Slavoj Žižek


Slavoj Žižek [slah-voy zhee-zhek] (b. 1949) is a Slovenian philosopher and cultural critic working. He has made contributions to political theory, film theory and theoretical psychoanalysis. Žižek is a senior researcher at the Institute of Sociology University of Ljubljana.

Žižek uses examples from popular culture to explain the theory of Jacques Lacan and uses Lacanian psychoanalysis, Hegelian philosophy, and Marxist economic criticism to interpret and speak extensively on immediately current social phenomena, including the current ongoing global financial crisis.

He has described himself as a ‘communist in a qualified sense’ and a ‘radical leftist.’ It was not until the 1989 publication of his first book written in English, ‘The Sublime Object of Ideology,’ that Žižek achieved international recognition as a social theorist. Since then, he has continued to develop his status as a confrontational intellectual. He writes on many topics including subjectivity, ideology, capitalism, fundamentalism, racism, tolerance, multiculturalism, human rights, ecology, globalization, the Iraq War, revolution, utopianism, totalitarianism, postmodernism, pop culture, opera, cinema, political theology, and religion. He has been called ‘the most dangerous political philosopher in the West.’

Žižek was born in Ljubljana (Yugoslavia) to a middle-class family. His father was an economist and civil servant, and his mother was an accountant in a state enterprise; both were atheists. He received a Doctor of Arts in Philosophy from the University of Ljubljana and studied psychoanalysis at the University of Paris VIII with Jacques-Alain Miller and François Regnault. Žižek’s early career was hampered by the political environment of 1970s Yugoslavia. He started his studies in an era of relative liberalization of the Communist regime. Among his early influences was the Slovenian Marxist philosopher Božidar Debenjak who introduced the thought of the Frankfurt School to Slovenia. Debenjak taught the philosophy of German idealism, and his reading of Marx’s ‘Das Kapital’ from the perspective of Hegel’s ‘Phenomenology of the Mind’ influenced many future Slovenian philosophers, including Žižek.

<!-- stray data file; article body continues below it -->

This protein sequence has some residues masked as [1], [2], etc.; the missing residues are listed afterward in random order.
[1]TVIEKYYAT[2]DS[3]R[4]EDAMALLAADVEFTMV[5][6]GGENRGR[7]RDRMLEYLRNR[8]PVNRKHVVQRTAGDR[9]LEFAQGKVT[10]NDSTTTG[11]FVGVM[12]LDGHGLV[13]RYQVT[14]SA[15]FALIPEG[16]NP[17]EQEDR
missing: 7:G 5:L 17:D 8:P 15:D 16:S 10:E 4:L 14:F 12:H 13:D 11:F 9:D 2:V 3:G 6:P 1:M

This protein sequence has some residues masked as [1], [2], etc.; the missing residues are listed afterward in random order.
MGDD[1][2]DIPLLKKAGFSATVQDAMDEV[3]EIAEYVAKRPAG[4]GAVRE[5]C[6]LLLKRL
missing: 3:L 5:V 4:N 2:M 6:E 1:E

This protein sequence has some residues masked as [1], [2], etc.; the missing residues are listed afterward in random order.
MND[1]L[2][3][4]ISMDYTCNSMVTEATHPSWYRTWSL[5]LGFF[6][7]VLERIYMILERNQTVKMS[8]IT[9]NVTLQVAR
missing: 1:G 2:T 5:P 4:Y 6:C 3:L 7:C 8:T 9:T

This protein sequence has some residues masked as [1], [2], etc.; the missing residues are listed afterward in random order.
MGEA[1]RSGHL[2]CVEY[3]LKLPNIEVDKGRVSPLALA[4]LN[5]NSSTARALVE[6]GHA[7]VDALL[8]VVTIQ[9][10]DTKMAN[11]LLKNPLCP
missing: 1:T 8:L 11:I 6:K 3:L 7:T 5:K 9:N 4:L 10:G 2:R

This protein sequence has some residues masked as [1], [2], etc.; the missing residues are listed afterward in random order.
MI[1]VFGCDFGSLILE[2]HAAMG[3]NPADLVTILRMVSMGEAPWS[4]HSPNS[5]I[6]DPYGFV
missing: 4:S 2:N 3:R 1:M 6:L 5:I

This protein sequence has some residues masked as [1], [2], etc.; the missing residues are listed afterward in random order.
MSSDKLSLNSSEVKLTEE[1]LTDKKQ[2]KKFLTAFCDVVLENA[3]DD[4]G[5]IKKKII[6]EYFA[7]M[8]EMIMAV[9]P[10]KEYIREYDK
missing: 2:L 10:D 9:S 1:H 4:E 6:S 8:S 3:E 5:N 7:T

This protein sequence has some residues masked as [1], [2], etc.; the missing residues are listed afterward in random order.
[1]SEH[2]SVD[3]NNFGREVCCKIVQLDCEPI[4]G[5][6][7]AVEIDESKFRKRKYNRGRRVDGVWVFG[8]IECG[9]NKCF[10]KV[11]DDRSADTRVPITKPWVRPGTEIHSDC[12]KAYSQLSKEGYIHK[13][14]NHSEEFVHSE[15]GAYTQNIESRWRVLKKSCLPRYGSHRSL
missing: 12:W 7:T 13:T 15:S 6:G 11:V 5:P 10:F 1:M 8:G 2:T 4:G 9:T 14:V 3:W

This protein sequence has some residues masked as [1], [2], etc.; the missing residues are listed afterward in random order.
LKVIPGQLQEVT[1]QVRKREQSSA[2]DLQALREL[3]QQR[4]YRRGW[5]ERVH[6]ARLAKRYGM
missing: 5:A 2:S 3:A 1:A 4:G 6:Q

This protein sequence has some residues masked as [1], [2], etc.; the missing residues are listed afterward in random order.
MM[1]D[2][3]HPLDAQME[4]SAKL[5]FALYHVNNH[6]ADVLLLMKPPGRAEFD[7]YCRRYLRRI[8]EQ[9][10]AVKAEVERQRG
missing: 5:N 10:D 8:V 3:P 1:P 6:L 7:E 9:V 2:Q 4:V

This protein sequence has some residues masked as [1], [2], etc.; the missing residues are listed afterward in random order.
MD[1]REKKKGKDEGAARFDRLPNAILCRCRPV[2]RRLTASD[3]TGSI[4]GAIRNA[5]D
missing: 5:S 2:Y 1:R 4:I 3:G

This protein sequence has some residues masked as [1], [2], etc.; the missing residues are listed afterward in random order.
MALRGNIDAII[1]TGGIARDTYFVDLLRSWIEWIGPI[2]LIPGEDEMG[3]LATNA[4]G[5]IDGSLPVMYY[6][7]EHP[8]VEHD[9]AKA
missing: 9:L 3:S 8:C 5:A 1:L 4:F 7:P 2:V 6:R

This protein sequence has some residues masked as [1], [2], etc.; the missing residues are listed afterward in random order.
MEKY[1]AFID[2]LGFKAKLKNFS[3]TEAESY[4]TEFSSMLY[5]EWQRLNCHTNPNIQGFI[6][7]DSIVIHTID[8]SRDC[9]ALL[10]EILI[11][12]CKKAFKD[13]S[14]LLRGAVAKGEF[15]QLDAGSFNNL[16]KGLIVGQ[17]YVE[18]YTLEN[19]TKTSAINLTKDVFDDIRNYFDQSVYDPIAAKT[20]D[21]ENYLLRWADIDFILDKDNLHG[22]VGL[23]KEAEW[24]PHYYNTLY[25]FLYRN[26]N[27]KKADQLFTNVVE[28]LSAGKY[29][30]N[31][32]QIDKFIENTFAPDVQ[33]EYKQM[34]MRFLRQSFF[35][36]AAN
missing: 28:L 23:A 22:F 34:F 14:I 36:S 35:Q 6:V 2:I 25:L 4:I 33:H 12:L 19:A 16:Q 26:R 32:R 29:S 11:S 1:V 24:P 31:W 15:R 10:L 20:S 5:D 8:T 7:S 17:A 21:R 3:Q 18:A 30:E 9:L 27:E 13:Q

In the early 1980s, he published his first books, focusing on the interpretation of Hegelian and Marxist philosophy from the perspective of Lacanian psychoanalytic theory. He became one of the foremost members of the so-called Ljubljana school of psychoanalysis. Within its editorial and institutional framework, Žižek edited numerous translations of works by Lacan, Sigmund Freud, and Althusser to Slovene (during that period he also became an active member of the Slovenian Association of Literary Translators). In addition, he wrote the introduction to Slovene translations of G. K. Chesterton’s and John Le Carre’s detective novels. In 1988, he published his first book dedicated entirely to film theory. One of Žižek’s most widely discussed books, ‘The Ticklish Subject’ (1999), explicitly positions itself against Deconstructionists, Heideggerians, Habermasians, cognitive scientists, and what Žižek describes as New Age ‘obscurantists.’

Today, in the aftermath of the ‘end of ideology,’ Žižek is critical of the way political decisions are justified; the way, for example, reductions in social programs are sometimes presented as an apparently ‘objective’ necessity, though this is no longer a valid basis for political discourse. He sees the current ‘talk about greater citizen involvement’ or ‘political goals circumscribed within the rubric of the cultural’ as having little effectiveness as long as no substantial measures are devised for the long run. But measures such as the ‘limitation of the freedom of capital’ and the ‘subordination of the manufacturing processes to a mechanism of social control’—these Žižek calls a ‘radical de-politicization of the economy.’

Critiques charge Žižek with flouting standards of reasoned argument. His style has been called ‘a stream of nonconsecutive units arranged in arbitrary sequences that solicit a sporadic and discontinuous attention.’ And, ‘a dizzying array of wildly entertaining and often quite maddening rhetorical strategies are deployed in order to beguile, browbeat, dumbfound, dazzle, confuse, mislead, overwhelm, and generally subdue the reader into acceptance.’

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